Smile for the Camera: a new cybercrime short story ebook.

9.1 In-Line Mathematics

In-line mathematics is created using the math environment. (Note U.S. spelling -- “math” not “maths”).


The variable \begin{math}x\end{math} is transformed by the function \begin{math}f(x)\end{math}.

It's somewhat cumbersome having to type \begin{math} and \end{math} and it also makes the source code a little difficult to read so there are shorthand notations that can be used instead: \( is equivalent to \begin{math} and \) is equivalent to \end{math}. So the example above can be rewritten:

The variable \(x\) is transformed by the function \(f(x)\).

There is an even shorter notation: The special character $ is equivalent to both \begin{math} and \end{math}:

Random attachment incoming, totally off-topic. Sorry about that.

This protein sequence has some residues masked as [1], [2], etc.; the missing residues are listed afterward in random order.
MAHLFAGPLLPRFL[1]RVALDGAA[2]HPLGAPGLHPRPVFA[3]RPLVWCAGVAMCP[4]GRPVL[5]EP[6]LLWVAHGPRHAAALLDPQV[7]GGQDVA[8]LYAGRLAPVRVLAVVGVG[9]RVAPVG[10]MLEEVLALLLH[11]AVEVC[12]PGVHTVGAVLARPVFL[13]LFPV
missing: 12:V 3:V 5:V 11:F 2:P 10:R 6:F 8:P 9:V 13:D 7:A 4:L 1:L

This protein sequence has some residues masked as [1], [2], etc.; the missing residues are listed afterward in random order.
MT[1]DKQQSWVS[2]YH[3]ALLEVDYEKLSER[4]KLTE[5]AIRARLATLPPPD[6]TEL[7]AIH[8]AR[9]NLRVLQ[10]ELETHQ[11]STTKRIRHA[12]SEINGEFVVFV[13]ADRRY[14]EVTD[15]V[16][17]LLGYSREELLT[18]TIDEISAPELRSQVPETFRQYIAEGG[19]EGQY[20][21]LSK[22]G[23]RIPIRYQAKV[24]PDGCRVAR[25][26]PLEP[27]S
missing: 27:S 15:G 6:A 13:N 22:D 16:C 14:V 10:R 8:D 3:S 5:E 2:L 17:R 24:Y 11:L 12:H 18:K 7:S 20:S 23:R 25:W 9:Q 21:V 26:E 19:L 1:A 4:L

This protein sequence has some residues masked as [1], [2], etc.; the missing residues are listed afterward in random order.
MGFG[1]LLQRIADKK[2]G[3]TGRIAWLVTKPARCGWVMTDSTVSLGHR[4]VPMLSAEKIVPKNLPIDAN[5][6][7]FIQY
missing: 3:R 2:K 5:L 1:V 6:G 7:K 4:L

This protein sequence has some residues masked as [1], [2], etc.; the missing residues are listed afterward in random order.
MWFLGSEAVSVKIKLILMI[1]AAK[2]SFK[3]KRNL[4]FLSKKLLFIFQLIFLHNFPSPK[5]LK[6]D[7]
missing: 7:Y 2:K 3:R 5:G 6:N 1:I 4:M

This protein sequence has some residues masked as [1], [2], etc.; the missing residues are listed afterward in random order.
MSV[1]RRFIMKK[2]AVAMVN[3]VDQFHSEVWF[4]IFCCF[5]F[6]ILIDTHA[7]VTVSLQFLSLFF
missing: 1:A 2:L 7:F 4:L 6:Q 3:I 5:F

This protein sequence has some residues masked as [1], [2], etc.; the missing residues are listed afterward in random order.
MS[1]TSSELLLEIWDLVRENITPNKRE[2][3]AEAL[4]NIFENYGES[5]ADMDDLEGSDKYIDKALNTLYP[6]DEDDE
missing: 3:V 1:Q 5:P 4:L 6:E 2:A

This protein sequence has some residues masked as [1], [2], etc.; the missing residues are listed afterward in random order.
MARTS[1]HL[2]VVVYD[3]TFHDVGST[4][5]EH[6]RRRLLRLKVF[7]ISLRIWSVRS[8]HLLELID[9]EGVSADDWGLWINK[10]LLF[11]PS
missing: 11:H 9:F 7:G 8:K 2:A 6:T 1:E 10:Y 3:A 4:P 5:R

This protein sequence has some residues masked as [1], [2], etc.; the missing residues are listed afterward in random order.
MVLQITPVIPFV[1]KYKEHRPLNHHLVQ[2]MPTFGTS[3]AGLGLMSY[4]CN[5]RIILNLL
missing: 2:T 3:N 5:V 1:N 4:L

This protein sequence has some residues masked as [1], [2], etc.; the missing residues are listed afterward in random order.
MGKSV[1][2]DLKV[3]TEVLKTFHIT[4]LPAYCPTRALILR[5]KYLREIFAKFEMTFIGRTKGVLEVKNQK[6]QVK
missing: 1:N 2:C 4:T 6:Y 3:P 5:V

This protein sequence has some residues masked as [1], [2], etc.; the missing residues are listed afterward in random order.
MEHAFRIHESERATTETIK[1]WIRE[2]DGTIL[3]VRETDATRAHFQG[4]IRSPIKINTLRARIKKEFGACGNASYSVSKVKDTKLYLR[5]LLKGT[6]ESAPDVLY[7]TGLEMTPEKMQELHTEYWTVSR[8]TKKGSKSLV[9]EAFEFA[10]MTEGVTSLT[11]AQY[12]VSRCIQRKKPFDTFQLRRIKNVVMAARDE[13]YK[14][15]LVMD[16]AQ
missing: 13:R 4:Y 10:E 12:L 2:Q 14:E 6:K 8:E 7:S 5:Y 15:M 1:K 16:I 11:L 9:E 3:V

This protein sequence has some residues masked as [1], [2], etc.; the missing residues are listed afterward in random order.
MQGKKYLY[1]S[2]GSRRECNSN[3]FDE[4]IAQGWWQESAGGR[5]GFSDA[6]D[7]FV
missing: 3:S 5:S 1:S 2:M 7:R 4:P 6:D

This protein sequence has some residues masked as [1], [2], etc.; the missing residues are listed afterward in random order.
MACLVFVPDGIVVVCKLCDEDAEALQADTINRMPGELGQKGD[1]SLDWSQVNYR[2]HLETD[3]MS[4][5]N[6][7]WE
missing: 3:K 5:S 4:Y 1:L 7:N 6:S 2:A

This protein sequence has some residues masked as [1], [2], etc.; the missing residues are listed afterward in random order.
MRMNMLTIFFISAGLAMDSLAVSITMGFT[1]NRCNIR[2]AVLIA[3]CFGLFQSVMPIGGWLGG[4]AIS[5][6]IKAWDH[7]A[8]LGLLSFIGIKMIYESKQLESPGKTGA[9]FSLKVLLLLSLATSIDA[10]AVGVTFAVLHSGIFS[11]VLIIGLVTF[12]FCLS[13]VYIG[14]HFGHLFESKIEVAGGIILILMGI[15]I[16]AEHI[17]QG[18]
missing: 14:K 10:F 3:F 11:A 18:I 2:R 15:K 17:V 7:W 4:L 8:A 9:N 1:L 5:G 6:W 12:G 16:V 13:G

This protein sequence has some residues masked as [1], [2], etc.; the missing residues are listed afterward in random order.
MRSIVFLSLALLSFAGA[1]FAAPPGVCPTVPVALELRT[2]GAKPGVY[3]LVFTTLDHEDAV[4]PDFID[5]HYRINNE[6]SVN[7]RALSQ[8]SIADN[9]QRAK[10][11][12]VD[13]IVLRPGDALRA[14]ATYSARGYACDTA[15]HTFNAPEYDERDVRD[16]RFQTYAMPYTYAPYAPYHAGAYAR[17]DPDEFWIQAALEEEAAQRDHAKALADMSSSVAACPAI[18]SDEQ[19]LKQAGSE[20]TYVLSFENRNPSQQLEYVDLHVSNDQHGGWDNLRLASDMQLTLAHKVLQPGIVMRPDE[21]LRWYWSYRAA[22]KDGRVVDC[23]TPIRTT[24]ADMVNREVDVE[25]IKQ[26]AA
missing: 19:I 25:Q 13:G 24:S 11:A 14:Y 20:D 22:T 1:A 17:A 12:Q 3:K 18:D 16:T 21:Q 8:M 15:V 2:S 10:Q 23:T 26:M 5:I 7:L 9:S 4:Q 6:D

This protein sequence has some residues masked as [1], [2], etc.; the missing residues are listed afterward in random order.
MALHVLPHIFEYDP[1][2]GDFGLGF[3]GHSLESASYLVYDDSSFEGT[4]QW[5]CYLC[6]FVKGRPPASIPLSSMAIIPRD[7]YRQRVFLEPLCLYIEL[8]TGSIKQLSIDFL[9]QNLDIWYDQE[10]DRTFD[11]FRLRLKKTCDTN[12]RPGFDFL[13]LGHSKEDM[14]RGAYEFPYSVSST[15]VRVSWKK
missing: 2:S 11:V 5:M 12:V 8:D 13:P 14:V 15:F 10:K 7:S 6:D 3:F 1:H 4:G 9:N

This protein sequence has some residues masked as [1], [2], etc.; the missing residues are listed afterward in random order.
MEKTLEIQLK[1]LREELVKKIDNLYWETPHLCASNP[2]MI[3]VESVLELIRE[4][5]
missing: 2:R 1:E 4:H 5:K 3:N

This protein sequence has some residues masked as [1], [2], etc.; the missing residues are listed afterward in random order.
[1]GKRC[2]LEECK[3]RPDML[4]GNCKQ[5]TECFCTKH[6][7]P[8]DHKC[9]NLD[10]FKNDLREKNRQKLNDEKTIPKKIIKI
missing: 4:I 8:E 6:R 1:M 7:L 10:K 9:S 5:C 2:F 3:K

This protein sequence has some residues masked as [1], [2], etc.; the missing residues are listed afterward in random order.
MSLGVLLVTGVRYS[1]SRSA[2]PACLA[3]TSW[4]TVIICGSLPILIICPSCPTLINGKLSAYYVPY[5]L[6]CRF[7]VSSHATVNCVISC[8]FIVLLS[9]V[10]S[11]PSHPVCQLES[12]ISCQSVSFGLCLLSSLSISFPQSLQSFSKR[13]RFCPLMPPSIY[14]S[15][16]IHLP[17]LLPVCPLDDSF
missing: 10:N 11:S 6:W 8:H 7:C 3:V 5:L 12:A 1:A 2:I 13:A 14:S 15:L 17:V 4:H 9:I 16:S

The variable $x$ is transformed by the function $f(x)$.

This is considerably easier to type and to read, but you need to make sure that all your $ symbols have matching pairs. The above code will look like:

Image showing typeset output (click here for a more detailed description).

The other advantage in using $ over \( and \) is that $ is a robust command, whereas \( and \) are fragile commands and will need to be protected if they occur in a moving argument.

Note: you should always make sure you are in maths mode to typeset any variables (such as $ x$ , $ y$ , $ z$ ), as this will ensure that the correct maths fonts are used, as well as the appropriate spacing. Similarly, don't use $ as a short cut for an italic font.

Notice the $difference$ between $(x', y', z')$ and \textit{(x', y', z')}.

Image of result: the brackets are upright in the
maths font but slanted in the italic font. The apostrophe becomes a
prime in the maths font. The spacing is also

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